"Deterrence", he told the graduates, after refreshing himself at the well of blackmail, "the promise of massive retaliation against nations -- means nothing against shadowy terrorist networks with no nation or citizens to defend." Now, a rookie speaker might worry that these bright young military minds would leap to the corollary that shadowy terrorist networks have none of the missiles NMD is designed to intercept. But Mr. Bush had brought a safety rope, one to which he will cling from now on whenever critics demand that he drop the missile shield or the Gulf War sequel and busy himself with less glamourous tasks like keeping armed fanatics out of passenger jets:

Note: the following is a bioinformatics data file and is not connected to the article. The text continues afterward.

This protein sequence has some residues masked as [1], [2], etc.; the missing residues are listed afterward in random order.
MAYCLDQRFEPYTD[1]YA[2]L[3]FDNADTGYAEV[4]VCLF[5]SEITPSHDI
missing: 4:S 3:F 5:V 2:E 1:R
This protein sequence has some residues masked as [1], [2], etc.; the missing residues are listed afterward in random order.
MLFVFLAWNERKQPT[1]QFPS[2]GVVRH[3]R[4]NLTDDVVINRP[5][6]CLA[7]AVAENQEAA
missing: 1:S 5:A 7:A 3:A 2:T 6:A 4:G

Containment is not possible when unbalanced dictators with weapons of mass destruction can deliver those weapons on missiles or secretly provide them to terrorist allies.

Note particularly the phrase "unbalanced dictators". Who, exactly, are the balanced dictators, against whom the new breed of unbalanced ones is to be measured? Apparently Saddam Hussein is no longer a brutal tyrant with a flair for retaining wealth and power, but a twitching suicide case ready to renounce the fleshpots of this world for the eternal glory of martyrdom. Moreover, he must now have an entire military chain of command willing to commit suicide with him, or some sort of autonomous missile launch facility in his bathroom.